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Priming measures how people:
Priming describes the (often unconscious) effects of a past event. It is measured by comparing behaviour with and without the preceding event. For example, belief in previously encountered assertions may be primed by the preceding encounter. In this example, the degree to which belief is greater among people who have previously studied the assertions than among people who haven’t is a measure of the amount of priming.
Suppose that two groups of people are asked to learn 20 words in a list and then are tested after a 30-minute delay. The words and procedure for the two groups are identical except for the following difference. One group listens to the words being read aloud slowly; they recall 10 words when tested. The other group listens to the same words being read aloud at the same rate, but they also write down each word as it is read aloud. This group recalls 15 words when tested. What does this experiment tell us about memory?
Memory is often studied by comparing two groups of participants or information, organized such that the ‘past event’ occurs for one group but not for the other. Because the only known difference between the groups is the presence or absence of the event, differences observed at the later time are assumed to reflect memory for that event. It is therefore essential to determine that there are no other differences between the groups.
Which behaviours provide evidence for memory in humans?
All of the behaviours indicated above can be observed in some form and indicate that human beings have memory for past events. People can recall information using specific and non-specific cues, identify past information when it is presented at a later time, experience feelings of familiarity and show priming effects of a previous encounter with some stimuli.
We know that a common distinction is made between explicit and implicit memory. But which one of the following does NOT accurately reflect one of these terms?
Another common distinction is between explicit and implicit memory. Explicit memory involves conscious awareness of the original information or the situation in which the learning occurred, and recollection of the original information or experience that is subsequently recalled. As these experiences involve a recollective experience, Baddeley (1997), among others, prefers to refer to ‘recollective’, rather than explicit, memory. Implicit memory refers to an influence on behaviour, feelings or thoughts as a result of prior experience, but without conscious recollection of the original events.
Why is it so difficult to make generalizations about memory and the brain? Select the answer that is NOT correct.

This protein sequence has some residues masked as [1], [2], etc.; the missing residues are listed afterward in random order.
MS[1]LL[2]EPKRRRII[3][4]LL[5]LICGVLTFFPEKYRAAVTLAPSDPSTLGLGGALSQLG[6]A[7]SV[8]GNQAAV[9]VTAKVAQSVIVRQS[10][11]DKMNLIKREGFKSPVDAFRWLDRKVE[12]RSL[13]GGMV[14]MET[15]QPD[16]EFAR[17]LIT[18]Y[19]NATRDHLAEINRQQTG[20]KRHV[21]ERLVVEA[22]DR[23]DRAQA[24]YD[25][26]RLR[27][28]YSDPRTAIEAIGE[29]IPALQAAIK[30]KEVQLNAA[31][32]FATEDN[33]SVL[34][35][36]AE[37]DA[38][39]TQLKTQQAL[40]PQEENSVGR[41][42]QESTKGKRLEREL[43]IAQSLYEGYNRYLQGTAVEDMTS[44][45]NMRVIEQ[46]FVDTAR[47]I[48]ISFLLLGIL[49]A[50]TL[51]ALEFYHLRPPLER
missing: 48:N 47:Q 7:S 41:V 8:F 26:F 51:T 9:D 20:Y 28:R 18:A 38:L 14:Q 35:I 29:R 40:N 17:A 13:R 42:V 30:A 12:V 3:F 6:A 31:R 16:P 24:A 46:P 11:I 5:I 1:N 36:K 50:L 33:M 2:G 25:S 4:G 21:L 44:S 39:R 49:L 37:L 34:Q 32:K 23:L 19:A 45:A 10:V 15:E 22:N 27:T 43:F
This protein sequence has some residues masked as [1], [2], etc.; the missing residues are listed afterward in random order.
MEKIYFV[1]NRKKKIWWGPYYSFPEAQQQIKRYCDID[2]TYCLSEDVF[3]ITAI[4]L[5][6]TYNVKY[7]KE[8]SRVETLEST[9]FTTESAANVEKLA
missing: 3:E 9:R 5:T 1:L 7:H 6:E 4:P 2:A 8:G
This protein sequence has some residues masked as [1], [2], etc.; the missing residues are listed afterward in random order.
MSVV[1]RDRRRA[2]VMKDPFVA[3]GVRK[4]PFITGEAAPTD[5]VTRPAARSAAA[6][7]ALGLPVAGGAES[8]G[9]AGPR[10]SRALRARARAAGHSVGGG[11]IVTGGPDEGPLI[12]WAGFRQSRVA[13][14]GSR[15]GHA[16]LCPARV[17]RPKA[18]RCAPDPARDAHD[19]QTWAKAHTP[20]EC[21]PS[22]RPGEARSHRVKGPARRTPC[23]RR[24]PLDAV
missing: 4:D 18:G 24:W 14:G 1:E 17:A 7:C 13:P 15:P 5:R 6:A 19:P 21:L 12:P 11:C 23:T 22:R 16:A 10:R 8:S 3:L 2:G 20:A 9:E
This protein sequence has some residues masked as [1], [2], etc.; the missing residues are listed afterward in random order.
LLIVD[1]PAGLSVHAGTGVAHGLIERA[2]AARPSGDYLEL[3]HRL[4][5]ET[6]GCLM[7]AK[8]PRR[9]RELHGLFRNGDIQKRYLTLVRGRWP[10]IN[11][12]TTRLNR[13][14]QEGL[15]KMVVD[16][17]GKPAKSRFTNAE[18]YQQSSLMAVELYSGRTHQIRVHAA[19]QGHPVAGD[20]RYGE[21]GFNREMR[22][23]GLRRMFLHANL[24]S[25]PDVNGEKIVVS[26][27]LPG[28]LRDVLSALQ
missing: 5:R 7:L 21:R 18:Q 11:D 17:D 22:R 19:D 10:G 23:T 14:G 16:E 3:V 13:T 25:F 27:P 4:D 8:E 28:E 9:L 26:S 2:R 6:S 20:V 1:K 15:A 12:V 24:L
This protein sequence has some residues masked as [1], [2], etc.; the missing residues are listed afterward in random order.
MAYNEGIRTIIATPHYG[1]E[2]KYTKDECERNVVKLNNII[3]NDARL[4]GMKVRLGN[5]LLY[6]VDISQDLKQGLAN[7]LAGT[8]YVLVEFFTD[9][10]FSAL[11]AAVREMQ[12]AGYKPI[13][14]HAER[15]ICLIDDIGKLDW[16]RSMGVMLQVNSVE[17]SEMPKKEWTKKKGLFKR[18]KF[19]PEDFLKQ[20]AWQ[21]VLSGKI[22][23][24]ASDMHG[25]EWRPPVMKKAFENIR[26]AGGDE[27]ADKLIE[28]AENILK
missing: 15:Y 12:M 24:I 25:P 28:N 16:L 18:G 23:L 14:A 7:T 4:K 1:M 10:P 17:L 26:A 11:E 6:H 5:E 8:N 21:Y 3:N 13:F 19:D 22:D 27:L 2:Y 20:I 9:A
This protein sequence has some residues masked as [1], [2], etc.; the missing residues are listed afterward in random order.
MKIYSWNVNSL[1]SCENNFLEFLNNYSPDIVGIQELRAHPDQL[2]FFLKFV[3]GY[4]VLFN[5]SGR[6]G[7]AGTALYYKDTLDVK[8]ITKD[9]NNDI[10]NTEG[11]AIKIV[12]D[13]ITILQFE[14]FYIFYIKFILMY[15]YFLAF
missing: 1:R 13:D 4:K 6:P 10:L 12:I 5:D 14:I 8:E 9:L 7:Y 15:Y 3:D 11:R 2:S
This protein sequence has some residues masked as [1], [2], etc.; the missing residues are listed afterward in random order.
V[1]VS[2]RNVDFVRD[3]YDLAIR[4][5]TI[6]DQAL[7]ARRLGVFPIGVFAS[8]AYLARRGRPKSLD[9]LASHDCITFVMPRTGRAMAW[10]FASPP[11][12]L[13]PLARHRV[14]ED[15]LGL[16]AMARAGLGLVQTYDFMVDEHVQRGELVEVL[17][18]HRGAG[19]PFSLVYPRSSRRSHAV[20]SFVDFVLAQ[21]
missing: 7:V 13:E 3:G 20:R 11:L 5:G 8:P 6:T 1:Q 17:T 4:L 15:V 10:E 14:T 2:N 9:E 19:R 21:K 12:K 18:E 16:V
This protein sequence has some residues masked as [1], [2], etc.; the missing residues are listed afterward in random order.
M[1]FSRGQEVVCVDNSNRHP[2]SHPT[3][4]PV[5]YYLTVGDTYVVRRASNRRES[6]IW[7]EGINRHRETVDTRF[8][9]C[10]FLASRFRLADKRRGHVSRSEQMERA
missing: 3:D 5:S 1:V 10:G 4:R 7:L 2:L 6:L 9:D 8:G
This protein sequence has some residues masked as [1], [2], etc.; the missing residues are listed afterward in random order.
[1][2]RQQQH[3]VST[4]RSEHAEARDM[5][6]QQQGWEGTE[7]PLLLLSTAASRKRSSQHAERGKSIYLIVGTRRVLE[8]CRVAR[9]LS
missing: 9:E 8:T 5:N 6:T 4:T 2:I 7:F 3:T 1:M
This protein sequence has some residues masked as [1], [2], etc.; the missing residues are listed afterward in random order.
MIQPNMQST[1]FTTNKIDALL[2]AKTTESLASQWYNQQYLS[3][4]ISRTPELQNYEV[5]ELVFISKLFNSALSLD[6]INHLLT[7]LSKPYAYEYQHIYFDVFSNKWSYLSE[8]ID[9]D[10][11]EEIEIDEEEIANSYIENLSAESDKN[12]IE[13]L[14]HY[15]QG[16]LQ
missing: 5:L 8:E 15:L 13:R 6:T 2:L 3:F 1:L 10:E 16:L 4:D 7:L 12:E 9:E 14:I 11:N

Making generalizations about memory and the brain is difficult because remembering is a complex process, involving most other cognitive and emotional aspects of a person. So many parts of the brain will be active when someone is remembering. We cannot just remember something without also feeling and thinking, so it is very hard to isolate any neural activity that might be unique to remembering.
Information about how to approach familiar situations such as a day at school, washing clothes or ordering in a restaurant is organized into knowledge structures referred to as __________.
Schemas refer to the knowledge structures that help us make sense of familiar situations and guide our experiences within these situations. Sketches, schemes, episodes, and loops do not refer to these knowledge structures.
Which of the following was NOT the case in Bower et al.’s (1969) research into the role of organized hierarchical information in memory?
Bower and his colleagues (1969) found that presenting the words in meaningful hierarchies reduced the learning time to a quarter of that required for the same words when they were randomly positioned in the hierarchy. The organization of the hierarchy apparently emphasized aspects of the words’ meanings, which appeared not only to simplify the learning of the lists but also to provide a framework within which the participants could structure their recall.
When some participants read an ambiguous passage about a woman, Nancy, in a doctor’s office, which psychological factor reduced the accuracy of their recall of the information from the passage?
Half of the participants were told that Nancy was pregnant, which lead to increased errors in recall and recognition of information from the passage. As expectations were the primary variable manipulated, this was identified as the cause of the errors in memory. The other answers given above were not associated with the memory errors.
Retrieval-induced forgetting refers to which memory-based phenomenon?
Retrieval-induced forgetting refers to the improved memory for repeatedly tested or rehearsed information and the failure to remember less practiced or rehearsed information.
The improved recall of items presented at the end of a list compared to the middle of a list is referred to as the ____________.
The better recall of items presented toward the end of a list is referred to as the recency effect. The other terms provided are not used to describe these observed differences in the recall of items based on their serial position.